Embryo transfer is a very simple and painless procedure and requires no anaesthesia. In our Unit, the couple and the doctor decide together on the number of embryos to be transferred, weighing the severity of a multiple pregnancy, to the possibility of failure to achieve pregnancy if a single embryo is implanted. Up to three embryos are transferred in women under 40 and up to four in women over 40 years old. Transfer of the above-mentioned number of embryos results in relatively high pregnancy rates whereas the cases of multiple pregnancies remain low.
The embryos in the culture medium are transferred in the endometrial cavity through the cervical canal with a soft embryo transfer catheter and the use of ultrasound scan. The catheter is then removed and checked to ensure that all the embryos are transferred. The patient remains supine for around one hour.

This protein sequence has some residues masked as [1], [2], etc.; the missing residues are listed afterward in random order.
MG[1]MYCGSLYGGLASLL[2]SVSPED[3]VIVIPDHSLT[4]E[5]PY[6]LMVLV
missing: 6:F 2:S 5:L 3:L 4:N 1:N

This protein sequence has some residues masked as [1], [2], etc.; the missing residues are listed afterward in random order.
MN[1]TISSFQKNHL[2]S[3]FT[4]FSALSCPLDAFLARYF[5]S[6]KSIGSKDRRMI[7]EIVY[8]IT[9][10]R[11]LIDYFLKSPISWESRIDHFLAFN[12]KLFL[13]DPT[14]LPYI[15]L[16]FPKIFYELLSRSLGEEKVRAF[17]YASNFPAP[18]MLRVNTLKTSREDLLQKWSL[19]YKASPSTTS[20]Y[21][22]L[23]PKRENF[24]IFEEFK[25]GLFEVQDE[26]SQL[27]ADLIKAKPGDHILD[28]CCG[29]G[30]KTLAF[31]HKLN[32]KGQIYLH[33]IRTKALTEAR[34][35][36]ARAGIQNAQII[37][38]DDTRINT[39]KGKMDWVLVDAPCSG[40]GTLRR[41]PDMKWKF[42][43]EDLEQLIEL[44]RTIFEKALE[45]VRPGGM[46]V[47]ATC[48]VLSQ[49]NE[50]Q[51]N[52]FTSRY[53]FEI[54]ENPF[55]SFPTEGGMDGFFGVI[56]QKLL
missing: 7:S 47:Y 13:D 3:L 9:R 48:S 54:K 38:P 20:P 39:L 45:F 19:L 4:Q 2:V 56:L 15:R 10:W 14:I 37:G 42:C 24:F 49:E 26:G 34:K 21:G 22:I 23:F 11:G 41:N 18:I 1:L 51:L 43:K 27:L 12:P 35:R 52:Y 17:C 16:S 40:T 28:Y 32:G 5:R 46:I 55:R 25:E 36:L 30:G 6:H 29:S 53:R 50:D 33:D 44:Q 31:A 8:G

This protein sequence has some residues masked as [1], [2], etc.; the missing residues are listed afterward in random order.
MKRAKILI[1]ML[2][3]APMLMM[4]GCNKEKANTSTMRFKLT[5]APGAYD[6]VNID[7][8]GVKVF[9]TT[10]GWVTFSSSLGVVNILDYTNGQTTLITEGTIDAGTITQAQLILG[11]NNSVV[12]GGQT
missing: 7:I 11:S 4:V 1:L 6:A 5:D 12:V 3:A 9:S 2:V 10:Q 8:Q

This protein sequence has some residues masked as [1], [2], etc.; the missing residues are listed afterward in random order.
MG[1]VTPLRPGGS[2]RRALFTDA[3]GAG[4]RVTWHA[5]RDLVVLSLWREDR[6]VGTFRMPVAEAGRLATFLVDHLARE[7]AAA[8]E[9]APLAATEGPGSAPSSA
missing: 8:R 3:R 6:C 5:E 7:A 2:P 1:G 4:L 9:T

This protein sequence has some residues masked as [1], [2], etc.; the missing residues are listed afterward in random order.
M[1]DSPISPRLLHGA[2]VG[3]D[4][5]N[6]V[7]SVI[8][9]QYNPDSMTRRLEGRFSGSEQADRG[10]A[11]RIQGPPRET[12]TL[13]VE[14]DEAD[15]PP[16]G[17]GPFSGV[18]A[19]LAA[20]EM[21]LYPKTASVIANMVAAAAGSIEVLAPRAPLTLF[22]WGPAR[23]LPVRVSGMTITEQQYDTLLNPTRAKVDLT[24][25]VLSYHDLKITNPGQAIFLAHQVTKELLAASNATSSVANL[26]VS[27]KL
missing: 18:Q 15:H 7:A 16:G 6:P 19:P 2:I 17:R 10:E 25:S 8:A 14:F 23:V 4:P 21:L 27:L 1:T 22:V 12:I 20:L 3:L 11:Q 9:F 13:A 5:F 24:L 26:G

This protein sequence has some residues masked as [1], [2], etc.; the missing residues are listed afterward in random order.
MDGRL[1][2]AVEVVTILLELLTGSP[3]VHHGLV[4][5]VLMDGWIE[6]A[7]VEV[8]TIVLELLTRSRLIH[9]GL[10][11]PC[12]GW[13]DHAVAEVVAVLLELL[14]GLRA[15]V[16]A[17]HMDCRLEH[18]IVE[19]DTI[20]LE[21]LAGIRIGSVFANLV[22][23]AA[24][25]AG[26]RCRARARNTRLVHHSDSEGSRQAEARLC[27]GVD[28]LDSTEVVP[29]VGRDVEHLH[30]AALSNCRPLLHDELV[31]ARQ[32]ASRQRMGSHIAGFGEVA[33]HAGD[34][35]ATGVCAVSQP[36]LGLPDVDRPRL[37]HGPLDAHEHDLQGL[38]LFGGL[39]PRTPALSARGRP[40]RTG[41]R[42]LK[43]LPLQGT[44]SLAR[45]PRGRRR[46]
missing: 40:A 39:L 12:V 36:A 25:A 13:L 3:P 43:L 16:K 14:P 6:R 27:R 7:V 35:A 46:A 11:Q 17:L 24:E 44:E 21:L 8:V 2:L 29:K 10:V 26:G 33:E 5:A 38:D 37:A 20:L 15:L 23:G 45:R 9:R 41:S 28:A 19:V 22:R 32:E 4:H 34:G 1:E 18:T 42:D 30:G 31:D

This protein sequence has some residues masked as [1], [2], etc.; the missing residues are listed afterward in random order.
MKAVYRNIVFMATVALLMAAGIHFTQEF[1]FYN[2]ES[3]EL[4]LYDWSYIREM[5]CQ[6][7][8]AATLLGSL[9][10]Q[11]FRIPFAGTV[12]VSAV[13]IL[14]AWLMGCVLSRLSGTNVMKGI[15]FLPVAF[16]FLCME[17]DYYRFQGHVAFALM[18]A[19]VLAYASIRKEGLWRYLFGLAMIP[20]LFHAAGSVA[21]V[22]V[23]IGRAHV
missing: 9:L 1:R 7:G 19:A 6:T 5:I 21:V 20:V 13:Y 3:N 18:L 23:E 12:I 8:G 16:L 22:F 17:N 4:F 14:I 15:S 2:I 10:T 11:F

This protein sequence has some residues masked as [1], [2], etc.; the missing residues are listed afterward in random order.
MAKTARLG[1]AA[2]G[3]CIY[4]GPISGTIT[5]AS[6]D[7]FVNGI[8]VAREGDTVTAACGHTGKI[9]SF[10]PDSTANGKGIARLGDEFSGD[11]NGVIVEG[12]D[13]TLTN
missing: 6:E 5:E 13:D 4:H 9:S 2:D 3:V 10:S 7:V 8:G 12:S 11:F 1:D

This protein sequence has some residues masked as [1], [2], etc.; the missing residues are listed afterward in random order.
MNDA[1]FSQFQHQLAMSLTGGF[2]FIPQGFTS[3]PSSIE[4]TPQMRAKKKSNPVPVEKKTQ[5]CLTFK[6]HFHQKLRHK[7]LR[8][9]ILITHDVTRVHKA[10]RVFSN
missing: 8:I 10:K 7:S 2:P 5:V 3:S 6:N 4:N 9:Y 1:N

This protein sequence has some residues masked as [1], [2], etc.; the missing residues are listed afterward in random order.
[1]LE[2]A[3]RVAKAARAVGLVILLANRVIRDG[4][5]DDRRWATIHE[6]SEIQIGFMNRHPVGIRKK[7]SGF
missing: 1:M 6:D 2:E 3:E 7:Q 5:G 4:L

After the embryo transfer
The woman is then advised to refrain from intense physical action for the next couple of days whereas, for the next 14 days she must receive progesterone in the form of vaginal tablets, gel or intramuscular injections. Progesterone helps the maturation of the endometrium for the implantation to be successful and can be administered up to the 12th week of pregnancy. Low dose steroids or anti-inflammatory preparations are administered for a brief period of time to avoid immune reaction. The first pregnancy test is usually performed around day 14 following implantation. If the test is positive, an ultrasound is performed to confirm the existence of one or more gestational sacs and embryo cardiac pulses. If all the above are confirmed, the woman can return to her gynaecologist for follow-up.